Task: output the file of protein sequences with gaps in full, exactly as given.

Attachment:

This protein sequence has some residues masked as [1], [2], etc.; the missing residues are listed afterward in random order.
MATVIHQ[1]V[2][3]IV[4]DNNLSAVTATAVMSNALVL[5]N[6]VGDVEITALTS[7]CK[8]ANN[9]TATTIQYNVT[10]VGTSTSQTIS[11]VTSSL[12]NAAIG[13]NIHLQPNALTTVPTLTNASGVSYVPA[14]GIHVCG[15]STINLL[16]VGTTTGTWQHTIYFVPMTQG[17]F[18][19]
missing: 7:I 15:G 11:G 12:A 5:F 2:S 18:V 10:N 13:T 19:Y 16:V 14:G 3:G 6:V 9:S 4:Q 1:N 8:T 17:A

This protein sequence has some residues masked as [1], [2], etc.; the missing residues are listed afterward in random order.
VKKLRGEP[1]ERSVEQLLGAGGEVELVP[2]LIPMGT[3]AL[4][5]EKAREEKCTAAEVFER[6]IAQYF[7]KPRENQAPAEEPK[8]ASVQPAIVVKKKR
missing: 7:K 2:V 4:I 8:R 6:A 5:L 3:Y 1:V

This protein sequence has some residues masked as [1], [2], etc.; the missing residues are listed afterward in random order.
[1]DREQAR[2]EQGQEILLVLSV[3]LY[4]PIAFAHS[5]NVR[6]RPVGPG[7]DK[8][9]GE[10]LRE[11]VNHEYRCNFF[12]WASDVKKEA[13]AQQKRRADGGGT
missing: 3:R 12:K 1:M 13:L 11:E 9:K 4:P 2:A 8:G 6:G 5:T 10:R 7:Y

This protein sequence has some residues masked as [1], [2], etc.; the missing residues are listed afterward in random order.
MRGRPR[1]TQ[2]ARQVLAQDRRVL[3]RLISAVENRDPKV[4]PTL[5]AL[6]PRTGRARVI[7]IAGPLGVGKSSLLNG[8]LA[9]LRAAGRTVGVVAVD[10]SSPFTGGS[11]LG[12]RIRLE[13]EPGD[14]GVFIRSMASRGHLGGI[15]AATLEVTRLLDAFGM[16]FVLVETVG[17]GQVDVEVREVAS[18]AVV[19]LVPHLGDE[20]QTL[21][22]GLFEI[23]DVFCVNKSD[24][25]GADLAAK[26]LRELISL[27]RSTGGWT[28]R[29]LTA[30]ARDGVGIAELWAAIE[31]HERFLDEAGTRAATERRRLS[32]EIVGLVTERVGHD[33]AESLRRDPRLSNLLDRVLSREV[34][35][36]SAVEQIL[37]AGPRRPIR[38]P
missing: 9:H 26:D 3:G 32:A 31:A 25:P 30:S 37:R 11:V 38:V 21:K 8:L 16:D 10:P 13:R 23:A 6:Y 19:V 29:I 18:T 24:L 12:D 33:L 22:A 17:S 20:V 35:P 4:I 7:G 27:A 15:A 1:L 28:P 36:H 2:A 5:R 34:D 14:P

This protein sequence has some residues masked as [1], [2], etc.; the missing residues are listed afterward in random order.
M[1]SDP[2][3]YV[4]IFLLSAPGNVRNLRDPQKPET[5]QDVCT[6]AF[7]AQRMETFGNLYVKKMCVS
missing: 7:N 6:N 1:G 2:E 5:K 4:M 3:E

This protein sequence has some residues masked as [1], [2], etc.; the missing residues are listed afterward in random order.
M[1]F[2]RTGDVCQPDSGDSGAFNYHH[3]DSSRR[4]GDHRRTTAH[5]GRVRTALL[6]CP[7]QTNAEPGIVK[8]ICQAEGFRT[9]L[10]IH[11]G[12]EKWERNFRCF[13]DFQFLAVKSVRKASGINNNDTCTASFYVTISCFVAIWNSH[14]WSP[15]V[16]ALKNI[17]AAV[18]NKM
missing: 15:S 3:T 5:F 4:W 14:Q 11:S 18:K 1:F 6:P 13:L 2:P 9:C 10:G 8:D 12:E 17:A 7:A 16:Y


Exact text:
This protein sequence has some residues masked as [1], [2], etc.; the missing residues are listed afterward in random order.
MATVIHQ[1]V[2][3]IV[4]DNNLSAVTATAVMSNALVL[5]N[6]VGDVEITALTS[7]CK[8]ANN[9]TATTIQYNVT[10]VGTSTSQTIS[11]VTSSL[12]NAAIG[13]NIHLQPNALTTVPTLTNASGVSYVPA[14]GIHVCG[15]STINLL[16]VGTTTGTWQHTIYFVPMTQG[17]F[18][19]
missing: 7:I 15:G 11:G 12:A 5:F 2:S 18:V 10:N 13:T 19:Y 16:V 14:G 3:G 6:V 9:S 4:Q 1:N 8:T 17:A

This protein sequence has some residues masked as [1], [2], etc.; the missing residues are listed afterward in random order.
VKKLRGEP[1]ERSVEQLLGAGGEVELVP[2]LIPMGT[3]AL[4][5]EKAREEKCTAAEVFER[6]IAQYF[7]KPRENQAPAEEPK[8]ASVQPAIVVKKKR
missing: 7:K 2:V 4:I 8:R 6:A 5:L 3:Y 1:V

This protein sequence has some residues masked as [1], [2], etc.; the missing residues are listed afterward in random order.
[1]DREQAR[2]EQGQEILLVLSV[3]LY[4]PIAFAHS[5]NVR[6]RPVGPG[7]DK[8][9]GE[10]LRE[11]VNHEYRCNFF[12]WASDVKKEA[13]AQQKRRADGGGT
missing: 3:R 12:K 1:M 13:L 11:E 9:K 4:P 2:A 8:G 6:G 5:T 10:R 7:Y

This protein sequence has some residues masked as [1], [2], etc.; the missing residues are listed afterward in random order.
MRGRPR[1]TQ[2]ARQVLAQDRRVL[3]RLISAVENRDPKV[4]PTL[5]AL[6]PRTGRARVI[7]IAGPLGVGKSSLLNG[8]LA[9]LRAAGRTVGVVAVD[10]SSPFTGGS[11]LG[12]RIRLE[13]EPGD[14]GVFIRSMASRGHLGGI[15]AATLEVTRLLDAFGM[16]FVLVETVG[17]GQVDVEVREVAS[18]AVV[19]LVPHLGDE[20]QTL[21][22]GLFEI[23]DVFCVNKSD[24][25]GADLAAK[26]LRELISL[27]RSTGGWT[28]R[29]LTA[30]ARDGVGIAELWAAIE[31]HERFLDEAGTRAATERRRLS[32]EIVGLVTERVGHD[33]AESLRRDPRLSNLLDRVLSREV[34][35][36]SAVEQIL[37]AGPRRPIR[38]P
missing: 9:H 26:D 3:G 32:A 31:A 25:P 30:S 37:R 11:V 38:V 21:K 8:L 16:D 10:P 13:R 23:A 6:Y 19:V 29:I 18:T 24:L 12:D 33:L 22:A 17:S 20:V 35:P 4:I 7:G 27:A 15:A 1:L 28:P 36:H 2:A 5:R 34:D 14:P

This protein sequence has some residues masked as [1], [2], etc.; the missing residues are listed afterward in random order.
M[1]SDP[2][3]YV[4]IFLLSAPGNVRNLRDPQKPET[5]QDVCT[6]AF[7]AQRMETFGNLYVKKMCVS
missing: 7:N 6:N 1:G 2:E 5:K 4:M 3:E

This protein sequence has some residues masked as [1], [2], etc.; the missing residues are listed afterward in random order.
M[1]F[2]RTGDVCQPDSGDSGAFNYHH[3]DSSRR[4]GDHRRTTAH[5]GRVRTALL[6]CP[7]QTNAEPGIVK[8]ICQAEGFRT[9]L[10]IH[11]G[12]EKWERNFRCF[13]DFQFLAVKSVRKASGINNNDTCTASFYVTISCFVAIWNSH[14]WSP[15]V[16]ALKNI[17]AAV[18]NKM
missing: 15:S 3:T 5:F 4:W 14:Q 11:S 18:K 1:F 6:P 13:L 2:P 9:C 10:G 8:D 12:E 17:A 7:A 16:Y